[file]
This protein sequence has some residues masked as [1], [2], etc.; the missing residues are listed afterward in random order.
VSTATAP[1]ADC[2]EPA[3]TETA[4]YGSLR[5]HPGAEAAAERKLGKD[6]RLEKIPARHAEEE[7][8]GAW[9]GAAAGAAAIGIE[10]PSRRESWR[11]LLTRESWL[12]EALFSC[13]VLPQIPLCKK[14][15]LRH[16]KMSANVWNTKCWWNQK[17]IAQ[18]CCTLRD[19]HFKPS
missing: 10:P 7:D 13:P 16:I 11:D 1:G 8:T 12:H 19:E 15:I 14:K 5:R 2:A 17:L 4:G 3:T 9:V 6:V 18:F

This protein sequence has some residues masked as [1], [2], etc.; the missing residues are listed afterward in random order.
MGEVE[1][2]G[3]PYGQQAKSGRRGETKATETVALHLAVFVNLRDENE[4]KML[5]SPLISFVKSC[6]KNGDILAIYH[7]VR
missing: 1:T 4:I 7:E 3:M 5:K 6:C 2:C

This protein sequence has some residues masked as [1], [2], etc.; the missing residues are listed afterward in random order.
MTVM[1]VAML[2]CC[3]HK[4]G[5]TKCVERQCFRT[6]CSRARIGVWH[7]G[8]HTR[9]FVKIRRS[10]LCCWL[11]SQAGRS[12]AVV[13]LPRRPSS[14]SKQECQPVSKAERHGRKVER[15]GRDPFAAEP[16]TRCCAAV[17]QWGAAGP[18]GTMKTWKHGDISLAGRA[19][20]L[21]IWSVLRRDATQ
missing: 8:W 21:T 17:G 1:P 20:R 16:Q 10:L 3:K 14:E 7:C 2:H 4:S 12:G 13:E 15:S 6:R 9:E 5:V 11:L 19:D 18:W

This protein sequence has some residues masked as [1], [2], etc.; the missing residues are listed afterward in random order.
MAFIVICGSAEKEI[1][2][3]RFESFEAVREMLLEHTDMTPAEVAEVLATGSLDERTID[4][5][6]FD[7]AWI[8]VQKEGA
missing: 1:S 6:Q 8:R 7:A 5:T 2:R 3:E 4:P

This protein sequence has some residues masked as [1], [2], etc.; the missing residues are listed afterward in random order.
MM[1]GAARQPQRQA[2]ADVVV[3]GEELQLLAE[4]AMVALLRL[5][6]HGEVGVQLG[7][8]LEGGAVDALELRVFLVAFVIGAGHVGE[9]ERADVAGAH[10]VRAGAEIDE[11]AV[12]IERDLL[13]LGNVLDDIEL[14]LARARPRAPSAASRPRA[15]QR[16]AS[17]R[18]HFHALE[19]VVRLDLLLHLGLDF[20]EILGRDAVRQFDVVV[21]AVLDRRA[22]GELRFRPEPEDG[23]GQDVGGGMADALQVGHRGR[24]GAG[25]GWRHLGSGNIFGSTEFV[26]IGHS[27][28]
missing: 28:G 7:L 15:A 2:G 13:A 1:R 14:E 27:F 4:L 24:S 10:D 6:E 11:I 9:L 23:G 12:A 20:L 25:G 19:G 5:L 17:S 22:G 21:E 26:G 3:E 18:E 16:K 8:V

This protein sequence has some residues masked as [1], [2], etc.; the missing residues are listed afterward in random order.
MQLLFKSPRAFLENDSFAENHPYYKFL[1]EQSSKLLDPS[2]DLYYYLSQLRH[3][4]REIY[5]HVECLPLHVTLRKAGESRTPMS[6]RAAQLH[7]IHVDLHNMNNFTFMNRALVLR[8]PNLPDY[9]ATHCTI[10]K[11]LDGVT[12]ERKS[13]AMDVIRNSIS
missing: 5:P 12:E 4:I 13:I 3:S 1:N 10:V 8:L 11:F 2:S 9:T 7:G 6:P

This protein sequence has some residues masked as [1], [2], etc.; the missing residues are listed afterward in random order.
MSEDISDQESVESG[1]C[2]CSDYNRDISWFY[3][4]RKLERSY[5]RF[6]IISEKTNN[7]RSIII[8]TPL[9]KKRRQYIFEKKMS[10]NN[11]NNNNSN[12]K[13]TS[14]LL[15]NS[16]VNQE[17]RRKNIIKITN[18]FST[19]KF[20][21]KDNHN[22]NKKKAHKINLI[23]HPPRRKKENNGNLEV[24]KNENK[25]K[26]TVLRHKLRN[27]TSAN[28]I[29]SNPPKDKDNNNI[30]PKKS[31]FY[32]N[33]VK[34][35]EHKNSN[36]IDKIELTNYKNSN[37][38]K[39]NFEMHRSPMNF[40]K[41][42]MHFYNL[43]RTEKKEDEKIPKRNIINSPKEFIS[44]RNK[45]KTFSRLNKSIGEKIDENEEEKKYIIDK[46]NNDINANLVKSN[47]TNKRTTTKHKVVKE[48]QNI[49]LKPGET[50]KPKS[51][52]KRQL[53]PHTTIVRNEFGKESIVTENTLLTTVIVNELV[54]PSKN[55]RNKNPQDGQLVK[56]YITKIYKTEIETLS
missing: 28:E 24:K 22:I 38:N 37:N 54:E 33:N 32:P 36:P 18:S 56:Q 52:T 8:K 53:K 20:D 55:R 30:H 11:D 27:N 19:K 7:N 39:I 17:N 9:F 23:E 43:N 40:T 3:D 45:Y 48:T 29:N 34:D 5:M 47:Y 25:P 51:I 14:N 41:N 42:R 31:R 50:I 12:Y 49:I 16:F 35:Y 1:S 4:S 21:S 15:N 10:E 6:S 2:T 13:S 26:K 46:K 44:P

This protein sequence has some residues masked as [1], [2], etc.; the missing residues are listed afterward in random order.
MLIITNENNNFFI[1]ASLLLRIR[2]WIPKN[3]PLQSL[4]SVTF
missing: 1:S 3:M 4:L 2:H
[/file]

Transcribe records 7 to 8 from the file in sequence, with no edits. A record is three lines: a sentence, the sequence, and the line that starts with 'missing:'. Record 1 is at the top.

This protein sequence has some residues masked as [1], [2], etc.; the missing residues are listed afterward in random order.
MSEDISDQESVESG[1]C[2]CSDYNRDISWFY[3][4]RKLERSY[5]RF[6]IISEKTNN[7]RSIII[8]TPL[9]KKRRQYIFEKKMS[10]NN[11]NNNNSN[12]K[13]TS[14]LL[15]NS[16]VNQE[17]RRKNIIKITN[18]FST[19]KF[20][21]KDNHN[22]NKKKAHKINLI[23]HPPRRKKENNGNLEV[24]KNENK[25]K[26]TVLRHKLRN[27]TSAN[28]I[29]SNPPKDKDNNNI[30]PKKS[31]FY[32]N[33]VK[34][35]EHKNSN[36]IDKIELTNYKNSN[37][38]K[39]NFEMHRSPMNF[40]K[41][42]MHFYNL[43]RTEKKEDEKIPKRNIINSPKEFIS[44]RNK[45]KTFSRLNKSIGEKIDENEEEKKYIIDK[46]NNDINANLVKSN[47]TNKRTTTKHKVVKE[48]QNI[49]LKPGET[50]KPKS[51][52]KRQL[53]PHTTIVRNEFGKESIVTENTLLTTVIVNELV[54]PSKN[55]RNKNPQDGQLVK[56]YITKIYKTEIETLS
missing: 28:E 24:K 22:I 38:N 37:N 54:E 33:N 32:P 36:P 18:S 56:Q 52:T 8:K 53:K 20:D 55:R 30:H 11:D 27:N 19:K 7:N 39:I 17:N 9:F 23:E 43:N 40:T 3:D 45:Y 48:T 29:N 34:D 5:M 47:Y 25:P 51:I 14:N 41:N 42:R 31:R 50:I 12:Y 49:I 16:F 35:Y 1:S 4:S 21:S 15:N 10:E 6:S 2:T 13:S 26:K 46:K 44:P

This protein sequence has some residues masked as [1], [2], etc.; the missing residues are listed afterward in random order.
MLIITNENNNFFI[1]ASLLLRIR[2]WIPKN[3]PLQSL[4]SVTF
missing: 1:S 3:M 4:L 2:H